Get Lit

In addition to the great partners that help us deliver Get Lit!, it wouldn’t be possible without individual members and donors, like you. Every year Get Lit! helps hundreds (this year thousands) of people stay safe and ride more. If you would like to contribute to this initiative, please make a donation now.



What's Get Lit?

Get Lit! is one of our signature campaigns to help people biking get around safely and confidently. 

We set up our orange tent in different locations around the city and flag down unlit cyclists as they pass, educating them on the importance of bike lights and providing them with a free set for a safe ride home.

To track where we will be with our orange tents and free lights for the season, visit It will have the time, date, and location for each of our Get Lit! safety stations. We’re hosting safety stations throughout the month of October on every Tuesday and Thursday evening.

This year, we’re able to provide free lights to cyclists around the city thanks to our lead sponsor, Toronto Hydro. Come by our Thursday bike safety stations to say hi to our friends at Toronto Hydro, and grab your free lights.

Get Lit! tips

Watch in: Español (Spanish) | 广东话 (Cantonese)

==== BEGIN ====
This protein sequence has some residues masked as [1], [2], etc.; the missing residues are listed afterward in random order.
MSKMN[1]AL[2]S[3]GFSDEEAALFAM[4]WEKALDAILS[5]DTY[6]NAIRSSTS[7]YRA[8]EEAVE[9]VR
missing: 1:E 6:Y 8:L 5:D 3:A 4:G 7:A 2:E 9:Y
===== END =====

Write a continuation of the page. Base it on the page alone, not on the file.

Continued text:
As summer turns to fall, shorter daylight hours mean it's more important than ever for people biking to have proper lights and reflective gear on their bicycles. From dusk until dawn it can be difficult to see a person on a bike if they are not properly lit even in well-lit areas.

When should I use bike lights?

The law requires you to use lights from a half hour before dusk until a half hour after dawn. However, many people choose to use lights at all times to increase their visibility on the road.

What colour should my lights be?

Your front light should be white or amber and your rear light should be red. 

Where should I point my lights?

Point your lights slightly down so that they illuminate the road in front of and behind you. If your lights are aimed up they make it hard for other people to see.

Should my lights flash?

No evidence identifies solid or flashing lights as being better for visibility. However, you should make sure your lights don’t flash rapidly. Lights that flash more than three times per second can trigger seizures in some people with photosensitive epilepsy.

How bright should my lights be and how do I tell how bright they are?

Even having the cheapest, dimmest lights make you more visible than riding with none at all. You can tell how bright your lights are by the lumens listed on the package. The higher the number the brighter it is, but keep in mind that very bright lights can make it harder for other people to see. If you regularly ride on unlit trails, opt for a light with a higher lumen count, as there may not be any overhead lights or ambient lights from nearby buildings.

What about reflectors?

Reflective strips are legally required for your bike: white strips should be placed on your front fork and red strips on your seat stays in the rear. 

Using only a red reflector instead of a light for your rear is legal but a working red light is highly recommended. Reflective material is great for making you more visible, but it isn’t an equal replacement for lights. 

Supporters and partners

Cycle Toronto’s 2023 Get Lit! campaign is supported by Lead Partners City of Toronto and Toronto Hydro. 


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